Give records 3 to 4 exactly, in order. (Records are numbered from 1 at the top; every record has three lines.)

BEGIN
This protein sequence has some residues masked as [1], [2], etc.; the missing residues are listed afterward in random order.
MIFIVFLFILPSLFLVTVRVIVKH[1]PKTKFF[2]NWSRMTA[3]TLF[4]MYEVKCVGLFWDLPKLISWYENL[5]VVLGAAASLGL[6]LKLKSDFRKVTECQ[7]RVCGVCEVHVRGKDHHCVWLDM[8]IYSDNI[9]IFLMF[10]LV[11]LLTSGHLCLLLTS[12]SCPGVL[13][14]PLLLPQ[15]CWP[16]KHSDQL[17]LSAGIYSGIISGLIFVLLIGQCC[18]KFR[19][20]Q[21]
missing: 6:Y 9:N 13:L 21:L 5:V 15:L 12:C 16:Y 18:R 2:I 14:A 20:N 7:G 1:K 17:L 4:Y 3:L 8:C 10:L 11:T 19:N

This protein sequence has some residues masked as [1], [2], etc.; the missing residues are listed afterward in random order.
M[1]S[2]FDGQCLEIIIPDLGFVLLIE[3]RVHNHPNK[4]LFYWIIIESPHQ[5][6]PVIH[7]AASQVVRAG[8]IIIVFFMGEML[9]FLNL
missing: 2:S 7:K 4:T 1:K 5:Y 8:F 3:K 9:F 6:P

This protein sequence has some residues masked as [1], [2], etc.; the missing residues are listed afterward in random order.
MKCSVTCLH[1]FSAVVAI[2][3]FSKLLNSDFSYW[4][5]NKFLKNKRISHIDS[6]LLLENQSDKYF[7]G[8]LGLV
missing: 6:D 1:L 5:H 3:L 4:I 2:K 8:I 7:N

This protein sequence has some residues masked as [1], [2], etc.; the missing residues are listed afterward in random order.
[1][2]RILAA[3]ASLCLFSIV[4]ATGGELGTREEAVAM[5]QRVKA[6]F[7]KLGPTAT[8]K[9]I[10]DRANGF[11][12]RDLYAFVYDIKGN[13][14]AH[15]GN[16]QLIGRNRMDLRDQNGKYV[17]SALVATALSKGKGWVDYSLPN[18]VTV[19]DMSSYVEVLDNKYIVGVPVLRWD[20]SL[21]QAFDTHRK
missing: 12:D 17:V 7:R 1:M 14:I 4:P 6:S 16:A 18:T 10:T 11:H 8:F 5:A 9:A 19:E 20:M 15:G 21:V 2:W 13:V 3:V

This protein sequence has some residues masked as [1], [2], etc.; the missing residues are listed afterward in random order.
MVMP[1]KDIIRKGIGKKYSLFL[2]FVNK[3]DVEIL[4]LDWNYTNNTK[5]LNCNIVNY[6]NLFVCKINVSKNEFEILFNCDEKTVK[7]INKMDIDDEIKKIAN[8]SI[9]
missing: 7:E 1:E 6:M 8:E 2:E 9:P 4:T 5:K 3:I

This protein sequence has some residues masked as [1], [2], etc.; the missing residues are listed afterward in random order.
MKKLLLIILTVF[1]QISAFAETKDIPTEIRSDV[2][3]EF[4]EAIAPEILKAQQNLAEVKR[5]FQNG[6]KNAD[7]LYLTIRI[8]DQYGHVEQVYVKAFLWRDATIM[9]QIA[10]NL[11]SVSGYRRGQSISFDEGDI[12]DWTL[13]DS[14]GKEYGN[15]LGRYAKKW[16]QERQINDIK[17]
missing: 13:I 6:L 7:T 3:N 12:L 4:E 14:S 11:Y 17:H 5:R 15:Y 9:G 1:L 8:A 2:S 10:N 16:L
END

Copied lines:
This protein sequence has some residues masked as [1], [2], etc.; the missing residues are listed afterward in random order.
MKCSVTCLH[1]FSAVVAI[2][3]FSKLLNSDFSYW[4][5]NKFLKNKRISHIDS[6]LLLENQSDKYF[7]G[8]LGLV
missing: 6:D 1:L 5:H 3:L 4:I 2:K 8:I 7:N

This protein sequence has some residues masked as [1], [2], etc.; the missing residues are listed afterward in random order.
[1][2]RILAA[3]ASLCLFSIV[4]ATGGELGTREEAVAM[5]QRVKA[6]F[7]KLGPTAT[8]K[9]I[10]DRANGF[11][12]RDLYAFVYDIKGN[13][14]AH[15]GN[16]QLIGRNRMDLRDQNGKYV[17]SALVATALSKGKGWVDYSLPN[18]VTV[19]DMSSYVEVLDNKYIVGVPVLRWD[20]SL[21]QAFDTHRK
missing: 12:D 17:V 7:R 1:M 14:I 4:P 6:S 16:A 18:T 10:T 11:H 8:F 5:A 9:A 19:E 20:M 15:G 21:V 2:W 13:V 3:V